Please use this identifier to cite or link to this item: http://hdl.handle.net/10524/47095

Background paper for workshop on geothermal energy

Item Summary

Title: Background paper for workshop on geothermal energy
Authors: Committee on Economic Development, Energy and Natural Resources, Hawaii State Senate
Keywords: geothermal history
Hawaii Legislature
public policy
legislation
geothermal development
show 5 moredrilling regulation
geothermal leasing
land ownership
Puna
Hawaii

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LC Subject Headings: Geothermal resources--Economic aspects--Hawaii
Geothermal resources--Law and legislation--Hawaii
Issue Date: 1979
Publisher: Committee on Economic Development, Energy and Natural Resources, Hawaii State Senate
Citation: Committee on Economic Development, Energy and Natural Resources, Hawaii State Senate. 1979. Background paper for workshop on geothermal energy. Honolulu (HI): Committee on Economic Development, Energy and Natural Resources, Hawaii State Senate.
Abstract: Contents: Introduction, Economic Incentives, Drilling Regulation, Land Use and Leasing, Relationship of Geothermal to Water Resources, and Ownership.
"In 1974, the Hawaii Legislature classified geothermal resources as minerals under Chapter 182 (Reservation and Disposition of Government Mineral Rights) of the Hawaii Revised Statutes. This chapter provides for the competitive
leasing of state mineral rights, with requirements for bonds, certain lease stipulations and performance standards. Subsequently, the state Department of Land and Natural Resources promulgated regulations for leasing and drilling of geothermal resources (Regulation 8) under Chapter 182 and Chapters 177 (Ground-Water Use) and 178 (Wells, Generally).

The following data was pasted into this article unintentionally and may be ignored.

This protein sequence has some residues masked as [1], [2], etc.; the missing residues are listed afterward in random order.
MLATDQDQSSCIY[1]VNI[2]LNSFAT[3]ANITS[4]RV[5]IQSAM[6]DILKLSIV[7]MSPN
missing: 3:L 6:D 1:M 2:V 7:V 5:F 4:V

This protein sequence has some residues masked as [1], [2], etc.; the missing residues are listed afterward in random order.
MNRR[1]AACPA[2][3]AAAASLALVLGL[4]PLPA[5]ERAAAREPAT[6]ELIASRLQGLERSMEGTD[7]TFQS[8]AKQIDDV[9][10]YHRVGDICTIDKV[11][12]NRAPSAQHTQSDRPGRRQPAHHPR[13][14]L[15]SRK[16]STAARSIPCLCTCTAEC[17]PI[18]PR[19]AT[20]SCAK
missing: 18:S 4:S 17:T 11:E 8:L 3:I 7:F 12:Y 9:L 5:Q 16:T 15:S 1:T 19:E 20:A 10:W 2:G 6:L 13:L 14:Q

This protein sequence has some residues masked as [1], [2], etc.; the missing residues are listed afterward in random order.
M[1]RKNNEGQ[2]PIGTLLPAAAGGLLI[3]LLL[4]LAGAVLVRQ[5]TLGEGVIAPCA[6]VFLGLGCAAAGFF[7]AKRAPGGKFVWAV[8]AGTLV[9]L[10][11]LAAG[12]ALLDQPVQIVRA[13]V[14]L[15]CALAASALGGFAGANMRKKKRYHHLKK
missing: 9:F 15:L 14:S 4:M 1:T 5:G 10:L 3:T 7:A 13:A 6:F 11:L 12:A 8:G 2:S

The legislature also has made substantial appropriations for geothermal R&D; authorized county governments to develop geothermal resources; set excise tax rate at 0.5% on gross proceeds from geothermal resources ; exempted building improvements for the use of geothermal resources from property tax; provided inducements for geothermal electric power development through certain utility regulations; and adopted federal tax benefits for geothermal development established by National Energy Act of 1978.
When reviewing these existing policies for possible improvements, a distinction should be made between electricity production and direct heat applications. These two types of development typically differ on resource requirements, effects on the environment and surrounding communities, financial requirements and the kinds of investors and developers involved. Consequently, different economic incentives and regulatory policies for the two types of development frequently will be appropriate."
Pages/Duration: 10 pages
URI/DOI: http://hdl.handle.net/10524/47095
Appears in Collections:The Geothermal Collection



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